“Can she rule, even if she gets rid of the Cabinet? The Cabinet wasn’t the problem; she was the problem,” he said.

Presidential apology

In a televised presidential apology, Park said Choi looked at “some documents” for a certain period of time after Park took office, but didn’t specify what they were.

People pass a TV screen last week at a Seoul rail station showing President Park Geun-hye apologize.

“I am shocked and my heart is breaking for causing public concern,” Park said in the live telecast. “I’ve done so (shared the documents) out of pure heart so that I could carefully review (the documents).”

Abandoned computer

CNN South Korean affiliate JTBC broke the news of the scandal earlier this week after revealing that it had found an abandoned computer of Choi’s containing evidence she received secret documents and intervened in state affairs.

Local media and opposition parties accused Choi of abusing her relationship with Park to force big local conglomerates to donate millions of dollars to two foundations they claim she had set up.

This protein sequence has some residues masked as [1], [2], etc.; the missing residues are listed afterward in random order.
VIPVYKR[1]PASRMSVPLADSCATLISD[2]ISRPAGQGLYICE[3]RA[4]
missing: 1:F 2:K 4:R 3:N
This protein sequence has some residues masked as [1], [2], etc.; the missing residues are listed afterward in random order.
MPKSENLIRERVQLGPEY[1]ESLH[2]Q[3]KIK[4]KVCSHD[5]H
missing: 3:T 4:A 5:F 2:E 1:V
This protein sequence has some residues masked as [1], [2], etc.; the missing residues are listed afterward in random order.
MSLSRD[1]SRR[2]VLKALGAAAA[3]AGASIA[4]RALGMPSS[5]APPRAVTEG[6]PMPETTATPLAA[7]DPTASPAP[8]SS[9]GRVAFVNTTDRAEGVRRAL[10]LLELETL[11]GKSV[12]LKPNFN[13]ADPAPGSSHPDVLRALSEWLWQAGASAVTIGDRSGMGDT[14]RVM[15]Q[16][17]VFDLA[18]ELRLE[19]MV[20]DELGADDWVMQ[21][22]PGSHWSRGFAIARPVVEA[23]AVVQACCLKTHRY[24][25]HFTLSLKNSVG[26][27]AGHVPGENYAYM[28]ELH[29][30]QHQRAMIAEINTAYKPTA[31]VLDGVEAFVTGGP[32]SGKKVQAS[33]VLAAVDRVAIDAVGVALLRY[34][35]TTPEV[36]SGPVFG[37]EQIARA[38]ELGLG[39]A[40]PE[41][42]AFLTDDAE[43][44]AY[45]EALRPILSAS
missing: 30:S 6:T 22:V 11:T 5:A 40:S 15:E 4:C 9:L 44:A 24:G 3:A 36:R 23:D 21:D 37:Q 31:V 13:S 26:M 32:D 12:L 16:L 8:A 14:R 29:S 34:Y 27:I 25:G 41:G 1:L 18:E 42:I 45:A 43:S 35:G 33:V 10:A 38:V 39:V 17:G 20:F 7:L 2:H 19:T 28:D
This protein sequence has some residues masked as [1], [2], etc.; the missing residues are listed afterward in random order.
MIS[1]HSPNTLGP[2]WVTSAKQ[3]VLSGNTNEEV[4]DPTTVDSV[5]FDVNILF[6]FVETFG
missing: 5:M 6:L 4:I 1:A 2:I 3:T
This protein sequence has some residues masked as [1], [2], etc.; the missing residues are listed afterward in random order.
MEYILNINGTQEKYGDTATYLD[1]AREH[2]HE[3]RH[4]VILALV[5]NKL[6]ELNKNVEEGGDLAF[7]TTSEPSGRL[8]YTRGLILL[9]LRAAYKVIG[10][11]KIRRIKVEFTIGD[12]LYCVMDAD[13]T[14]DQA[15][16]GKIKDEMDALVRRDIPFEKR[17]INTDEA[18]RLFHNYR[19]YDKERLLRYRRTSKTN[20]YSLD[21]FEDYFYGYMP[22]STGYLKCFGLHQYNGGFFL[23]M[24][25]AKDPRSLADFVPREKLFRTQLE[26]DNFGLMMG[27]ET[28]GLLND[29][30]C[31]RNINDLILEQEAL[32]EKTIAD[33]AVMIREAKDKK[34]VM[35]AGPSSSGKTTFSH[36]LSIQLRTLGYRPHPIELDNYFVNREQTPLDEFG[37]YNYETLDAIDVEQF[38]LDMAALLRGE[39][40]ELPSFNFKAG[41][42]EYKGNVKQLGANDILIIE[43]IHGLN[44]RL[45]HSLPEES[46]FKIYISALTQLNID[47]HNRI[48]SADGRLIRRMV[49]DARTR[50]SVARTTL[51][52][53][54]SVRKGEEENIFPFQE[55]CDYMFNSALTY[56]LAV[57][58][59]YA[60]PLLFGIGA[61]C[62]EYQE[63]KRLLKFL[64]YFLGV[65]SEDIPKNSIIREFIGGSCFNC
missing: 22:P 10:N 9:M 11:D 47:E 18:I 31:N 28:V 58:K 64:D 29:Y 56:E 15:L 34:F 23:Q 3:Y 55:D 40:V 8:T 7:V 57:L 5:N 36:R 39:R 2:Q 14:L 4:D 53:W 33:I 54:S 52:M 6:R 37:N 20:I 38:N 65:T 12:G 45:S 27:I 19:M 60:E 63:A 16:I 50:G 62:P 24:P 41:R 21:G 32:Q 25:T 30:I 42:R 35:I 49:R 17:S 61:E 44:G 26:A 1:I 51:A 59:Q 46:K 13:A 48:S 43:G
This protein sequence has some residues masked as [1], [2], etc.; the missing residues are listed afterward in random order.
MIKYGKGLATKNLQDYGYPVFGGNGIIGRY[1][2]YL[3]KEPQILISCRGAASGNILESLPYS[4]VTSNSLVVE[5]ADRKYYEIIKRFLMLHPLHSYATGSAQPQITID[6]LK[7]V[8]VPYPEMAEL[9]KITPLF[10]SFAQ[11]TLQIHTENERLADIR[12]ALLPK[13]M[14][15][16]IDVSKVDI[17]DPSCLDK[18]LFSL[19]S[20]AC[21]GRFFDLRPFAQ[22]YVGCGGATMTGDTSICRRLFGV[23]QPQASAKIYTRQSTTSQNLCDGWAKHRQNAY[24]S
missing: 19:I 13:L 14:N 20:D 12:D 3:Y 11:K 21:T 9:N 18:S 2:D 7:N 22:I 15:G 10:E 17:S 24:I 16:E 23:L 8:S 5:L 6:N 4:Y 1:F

The South Korean prosecutor’s office on Thursday established a “special investigation unit” to probe the cases.

Under South Korea’s constitution, Park – as sitting president – is immune from criminal prosecution except for insurrection or treason.

Political fallout

Park, whose presidency ends in early 2018, had approval ratings between 30% to 50% during her first three years in office. This year, however, has been a bad year for the president.

A combination of a weak economy, inadequate public communications and poor administration of state affairs, according to multiple poll results, have resulted in slipping approval scores.

Park, South Korea’s first female president, is the daughter of Park Chung-hee, South Korea’s leader from 1961 to 1979, who was assassinated by his own intelligence chief. The late Park is hailed by some as the mastermind behind the country’s current prosperity but criticized by others as a dictator who violated human rights by crushing dissenters.

CNN’s Yoonjung Seo reported from Seoul, while CNN’s Elizabeth Joseph reported and Euan McKirdy wrote from Hong Kong. Journalist Jung-eun Kim contributed to this report.